John le Carré, whose bestselling novels about the chilly world of Cold War espionage were the basis for a long series of popular film and TV adaptations, has died of pneumonia. He was 89.
Le Carré’s literary agency, Curtis Brown, announced his death on Dec. 13 via Twitter. The beloved storyteller, whose real name was David Cornwell, was a favorite among writers and screenwriters for the naturally cinematic touches and propulsive narratives he delivered over a career that spanned a half century and 25 novels, the most recent of which was published in 2019, three days after his 88th birthday.
“It is with great sadness that we must confirm that David Cornwell — John le Carré — passed away from pneumonia last Saturday night after a short battle with the illness… We all grieve deeply his passing. Our thanks go to the wonderful NHS team at the Royal Cornwall hospital in Truro for the care and compassion he was shown throughout his stay. We know they share our sadness.”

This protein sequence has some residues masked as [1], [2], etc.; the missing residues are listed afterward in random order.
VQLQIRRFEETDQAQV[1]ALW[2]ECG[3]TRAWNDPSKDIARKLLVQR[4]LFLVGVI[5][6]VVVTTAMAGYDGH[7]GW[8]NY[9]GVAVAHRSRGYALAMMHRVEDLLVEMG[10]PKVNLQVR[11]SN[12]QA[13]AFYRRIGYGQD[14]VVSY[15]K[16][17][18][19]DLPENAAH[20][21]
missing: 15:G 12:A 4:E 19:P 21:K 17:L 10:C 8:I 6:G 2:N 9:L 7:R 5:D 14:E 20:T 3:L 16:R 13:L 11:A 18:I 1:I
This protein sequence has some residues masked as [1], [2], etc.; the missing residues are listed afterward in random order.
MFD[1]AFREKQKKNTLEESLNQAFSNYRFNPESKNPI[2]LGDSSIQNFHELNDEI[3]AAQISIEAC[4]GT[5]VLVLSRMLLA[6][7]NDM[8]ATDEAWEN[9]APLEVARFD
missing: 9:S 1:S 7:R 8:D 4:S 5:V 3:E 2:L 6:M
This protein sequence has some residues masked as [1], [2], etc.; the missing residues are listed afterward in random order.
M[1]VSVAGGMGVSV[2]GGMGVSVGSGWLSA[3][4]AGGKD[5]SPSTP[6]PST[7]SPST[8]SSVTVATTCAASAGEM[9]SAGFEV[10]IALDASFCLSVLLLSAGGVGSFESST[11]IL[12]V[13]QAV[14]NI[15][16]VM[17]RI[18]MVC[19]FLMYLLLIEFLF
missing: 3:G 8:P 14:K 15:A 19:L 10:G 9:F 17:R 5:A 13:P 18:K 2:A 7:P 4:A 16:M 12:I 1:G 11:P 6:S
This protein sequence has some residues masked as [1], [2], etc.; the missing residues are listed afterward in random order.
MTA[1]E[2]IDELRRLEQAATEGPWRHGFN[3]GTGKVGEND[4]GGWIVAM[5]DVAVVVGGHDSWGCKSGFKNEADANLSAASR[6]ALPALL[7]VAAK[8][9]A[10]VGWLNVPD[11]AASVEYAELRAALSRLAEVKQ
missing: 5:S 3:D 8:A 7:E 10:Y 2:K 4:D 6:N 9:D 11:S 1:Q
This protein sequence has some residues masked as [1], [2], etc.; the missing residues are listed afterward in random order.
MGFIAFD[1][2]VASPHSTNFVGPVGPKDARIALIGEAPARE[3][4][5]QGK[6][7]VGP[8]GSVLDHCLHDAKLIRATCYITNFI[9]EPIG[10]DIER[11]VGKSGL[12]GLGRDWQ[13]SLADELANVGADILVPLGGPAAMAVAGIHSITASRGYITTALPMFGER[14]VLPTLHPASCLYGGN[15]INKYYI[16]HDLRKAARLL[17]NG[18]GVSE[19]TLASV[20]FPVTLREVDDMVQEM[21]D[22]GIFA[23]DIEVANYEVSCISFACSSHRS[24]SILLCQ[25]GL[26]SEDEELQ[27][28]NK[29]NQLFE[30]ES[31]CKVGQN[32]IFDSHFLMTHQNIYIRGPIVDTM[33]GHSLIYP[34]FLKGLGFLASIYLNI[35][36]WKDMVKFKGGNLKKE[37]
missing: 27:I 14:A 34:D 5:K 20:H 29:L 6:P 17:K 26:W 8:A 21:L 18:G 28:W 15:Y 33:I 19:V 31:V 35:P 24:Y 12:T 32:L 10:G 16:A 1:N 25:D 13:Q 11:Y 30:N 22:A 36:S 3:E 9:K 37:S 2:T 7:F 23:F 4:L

— Jonny Geller (@JonnyGeller) December 13, 2020
The writer, who had served in Great Britain’s intelligence agencies MI5 and MI6 in the years following the revelation of Russian double agent Kim Philby’s calamitous activities within the English spy network, began his writing career in the early ‘60s with two mysteries featuring British spy George Smiley.
Smiley reappeared in a minor role in le Carré’s breakthrough novel “The Spy Who Came In From the Cold” (1963), the international hit in which the novelist crystallized his career-long depiction of international intelligence as a murderous bureaucracy rife with duplicity and perfidy.